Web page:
Resuscitating McPherson Hospital

Jun. 25, 2013 @ 04:43 PM

The road so far has been long and winding, but it now appears that the former McPherson Hospital on West Main Street may finally be on the cusp of renovation into a new extended-stay hotel.

The historic building cleared another in a long series of critical steps – perhaps the last – on Monday night when a previously skeptical Durham County Board of Commissioners committed $400,000 to help close a financing gap for the proposed redevelopment.

City officials already have signaled that they’ll ante up $1.245 million to help Concord Hospitality Group build a Marriott Residence Inn on the site at Buchanan Boulevard, just off Duke University’s East Campus. Concord’s plans include preserving a prominent portion of the façade of the 1926-vintage hospital building.

County Manager Mike Ruffin and some commissioners had worried that the project was too far from the downtown Civic Center to justify an economic-incentives grant. As many supporters argued, and as we have agreed, the site is a practical walk from the center – and the Bull City Connector provides frequent, free bus service that connects the two.

County officials, while not necessarily acceding to that argument, signed on to the notion that it could be considered an historic preservation grant – a point stressed all along by Trinity Park neighbors of the site, the Historic Preservation Commission and Preservation Durham, among others. The county grant helps cover costs added to the project by the determination to preserve the hotel façade.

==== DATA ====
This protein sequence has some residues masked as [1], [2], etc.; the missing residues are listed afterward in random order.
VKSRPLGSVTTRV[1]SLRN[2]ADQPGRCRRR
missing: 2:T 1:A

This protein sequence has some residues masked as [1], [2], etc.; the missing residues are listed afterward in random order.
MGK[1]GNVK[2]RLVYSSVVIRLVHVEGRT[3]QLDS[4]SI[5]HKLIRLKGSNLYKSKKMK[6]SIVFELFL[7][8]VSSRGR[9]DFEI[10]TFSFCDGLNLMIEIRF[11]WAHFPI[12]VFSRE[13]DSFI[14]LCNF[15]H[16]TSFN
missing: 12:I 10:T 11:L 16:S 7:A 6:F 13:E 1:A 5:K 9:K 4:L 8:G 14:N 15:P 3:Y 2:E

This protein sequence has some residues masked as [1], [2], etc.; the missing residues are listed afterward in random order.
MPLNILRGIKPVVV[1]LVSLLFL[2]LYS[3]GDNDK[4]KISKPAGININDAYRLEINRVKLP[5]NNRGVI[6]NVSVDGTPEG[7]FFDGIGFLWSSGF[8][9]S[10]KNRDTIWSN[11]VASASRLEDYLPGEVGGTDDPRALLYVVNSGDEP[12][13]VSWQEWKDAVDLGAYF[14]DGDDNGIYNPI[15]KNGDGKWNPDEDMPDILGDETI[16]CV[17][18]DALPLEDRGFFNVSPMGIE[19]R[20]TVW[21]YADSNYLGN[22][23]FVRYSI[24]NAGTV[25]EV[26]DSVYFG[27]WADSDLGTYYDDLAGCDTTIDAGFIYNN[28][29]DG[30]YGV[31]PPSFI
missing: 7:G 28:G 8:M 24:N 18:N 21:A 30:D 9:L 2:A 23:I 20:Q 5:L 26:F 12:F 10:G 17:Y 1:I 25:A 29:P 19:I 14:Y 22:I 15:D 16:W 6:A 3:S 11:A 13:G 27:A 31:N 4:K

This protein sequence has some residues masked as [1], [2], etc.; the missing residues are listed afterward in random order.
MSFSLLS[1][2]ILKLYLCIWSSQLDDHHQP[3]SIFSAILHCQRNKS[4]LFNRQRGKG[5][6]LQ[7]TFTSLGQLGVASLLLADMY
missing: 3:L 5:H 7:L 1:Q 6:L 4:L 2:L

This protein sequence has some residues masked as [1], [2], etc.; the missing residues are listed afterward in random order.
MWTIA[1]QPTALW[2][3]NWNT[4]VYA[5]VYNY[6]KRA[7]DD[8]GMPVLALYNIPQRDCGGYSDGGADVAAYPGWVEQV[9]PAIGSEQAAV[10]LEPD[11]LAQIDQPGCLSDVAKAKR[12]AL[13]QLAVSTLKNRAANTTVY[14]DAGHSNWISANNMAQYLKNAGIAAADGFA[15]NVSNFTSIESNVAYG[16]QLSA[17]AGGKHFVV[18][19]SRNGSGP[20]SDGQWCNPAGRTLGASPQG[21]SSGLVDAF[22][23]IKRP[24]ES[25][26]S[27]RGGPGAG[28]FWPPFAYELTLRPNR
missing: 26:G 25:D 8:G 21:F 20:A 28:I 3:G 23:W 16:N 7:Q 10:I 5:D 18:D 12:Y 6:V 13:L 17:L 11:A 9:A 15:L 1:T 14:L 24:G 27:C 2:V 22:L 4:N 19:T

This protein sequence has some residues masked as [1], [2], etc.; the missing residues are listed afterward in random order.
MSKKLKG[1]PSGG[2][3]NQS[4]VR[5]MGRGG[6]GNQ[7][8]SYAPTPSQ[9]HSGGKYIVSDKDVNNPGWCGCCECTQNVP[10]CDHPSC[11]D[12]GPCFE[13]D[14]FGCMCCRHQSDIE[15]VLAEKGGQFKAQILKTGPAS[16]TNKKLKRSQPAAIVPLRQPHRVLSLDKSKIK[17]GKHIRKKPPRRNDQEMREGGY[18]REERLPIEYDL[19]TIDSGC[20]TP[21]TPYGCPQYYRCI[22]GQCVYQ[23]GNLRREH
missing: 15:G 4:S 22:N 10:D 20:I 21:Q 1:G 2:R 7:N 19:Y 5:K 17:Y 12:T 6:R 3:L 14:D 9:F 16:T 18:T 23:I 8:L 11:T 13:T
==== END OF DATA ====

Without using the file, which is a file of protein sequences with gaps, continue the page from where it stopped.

Finally, the commissioners came to realize that a rejection of the grant request all but certainly would consign to irretrievable decay or demolition the historic hospital building – which has been vacant since the N. C. Eye, Ear, Nose and Throat Hospital moved to North Roxboro Street (and changed its name to N. C. Specialty Hospital) in 2005.

Trinity Park neighborhood leaders, who successfully stalled an earlier plan that would have demolished the hospital and which they felt would be badly out of character with the neighborhood, worked for months with Concord, which took up the project after an earlier developer was rebuffed. 

Both developer and neighborhood gave ground to come up with the final plan – foreshadowing the spirit of compromise that eventually led developer and commissioners to settle on the $400,000 figure, less than originally asked.

In approving the grant – which will be returned to the county in property and other taxes in the hotel’s first two years – commissioners insisted on a commitment by Concord to help ensure employment opportunities for local residents. Concord readily agreed.

The ball’s now in Concord’s court. Its plans call for construction to start this fall. For residents and businesses – and passers-by in the busy area – it will be a welcome new beginning.

We commend county and city officials for giving the critical green light.